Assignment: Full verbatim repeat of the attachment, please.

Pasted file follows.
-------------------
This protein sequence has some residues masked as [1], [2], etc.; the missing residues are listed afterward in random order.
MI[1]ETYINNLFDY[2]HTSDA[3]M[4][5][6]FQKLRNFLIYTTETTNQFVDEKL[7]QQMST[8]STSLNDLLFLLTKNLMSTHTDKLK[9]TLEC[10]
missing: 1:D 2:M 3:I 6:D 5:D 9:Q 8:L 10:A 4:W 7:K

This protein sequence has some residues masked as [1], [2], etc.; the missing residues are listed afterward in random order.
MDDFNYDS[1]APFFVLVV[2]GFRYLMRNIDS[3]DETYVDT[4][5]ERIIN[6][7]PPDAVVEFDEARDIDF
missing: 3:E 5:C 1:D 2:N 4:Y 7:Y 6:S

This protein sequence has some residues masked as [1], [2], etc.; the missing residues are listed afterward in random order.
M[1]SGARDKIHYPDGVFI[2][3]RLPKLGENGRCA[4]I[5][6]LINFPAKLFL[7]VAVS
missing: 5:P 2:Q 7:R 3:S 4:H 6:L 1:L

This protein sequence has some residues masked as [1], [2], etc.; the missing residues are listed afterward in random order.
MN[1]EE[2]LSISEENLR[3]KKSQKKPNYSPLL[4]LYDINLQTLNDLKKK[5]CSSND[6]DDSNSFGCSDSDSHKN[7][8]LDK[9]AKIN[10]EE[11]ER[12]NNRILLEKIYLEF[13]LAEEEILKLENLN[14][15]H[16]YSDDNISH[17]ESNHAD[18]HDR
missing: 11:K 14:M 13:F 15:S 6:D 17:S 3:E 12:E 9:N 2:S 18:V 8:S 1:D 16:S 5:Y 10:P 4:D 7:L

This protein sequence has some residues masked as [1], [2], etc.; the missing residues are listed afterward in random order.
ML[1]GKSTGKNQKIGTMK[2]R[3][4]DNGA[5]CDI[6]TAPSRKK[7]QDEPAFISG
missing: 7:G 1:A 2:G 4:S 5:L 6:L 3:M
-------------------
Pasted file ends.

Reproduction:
This protein sequence has some residues masked as [1], [2], etc.; the missing residues are listed afterward in random order.
MI[1]ETYINNLFDY[2]HTSDA[3]M[4][5][6]FQKLRNFLIYTTETTNQFVDEKL[7]QQMST[8]STSLNDLLFLLTKNLMSTHTDKLK[9]TLEC[10]
missing: 1:D 2:M 3:I 6:D 5:D 9:Q 8:L 10:A 4:W 7:K

This protein sequence has some residues masked as [1], [2], etc.; the missing residues are listed afterward in random order.
MDDFNYDS[1]APFFVLVV[2]GFRYLMRNIDS[3]DETYVDT[4][5]ERIIN[6][7]PPDAVVEFDEARDIDF
missing: 3:E 5:C 1:D 2:N 4:Y 7:Y 6:S

This protein sequence has some residues masked as [1], [2], etc.; the missing residues are listed afterward in random order.
M[1]SGARDKIHYPDGVFI[2][3]RLPKLGENGRCA[4]I[5][6]LINFPAKLFL[7]VAVS
missing: 5:P 2:Q 7:R 3:S 4:H 6:L 1:L

This protein sequence has some residues masked as [1], [2], etc.; the missing residues are listed afterward in random order.
MN[1]EE[2]LSISEENLR[3]KKSQKKPNYSPLL[4]LYDINLQTLNDLKKK[5]CSSND[6]DDSNSFGCSDSDSHKN[7][8]LDK[9]AKIN[10]EE[11]ER[12]NNRILLEKIYLEF[13]LAEEEILKLENLN[14][15]H[16]YSDDNISH[17]ESNHAD[18]HDR
missing: 11:K 14:M 13:F 15:S 6:D 17:S 3:E 12:E 9:N 2:S 18:V 8:S 1:D 16:S 5:Y 10:P 4:D 7:L

This protein sequence has some residues masked as [1], [2], etc.; the missing residues are listed afterward in random order.
ML[1]GKSTGKNQKIGTMK[2]R[3][4]DNGA[5]CDI[6]TAPSRKK[7]QDEPAFISG
missing: 7:G 1:A 2:G 4:S 5:L 6:L 3:M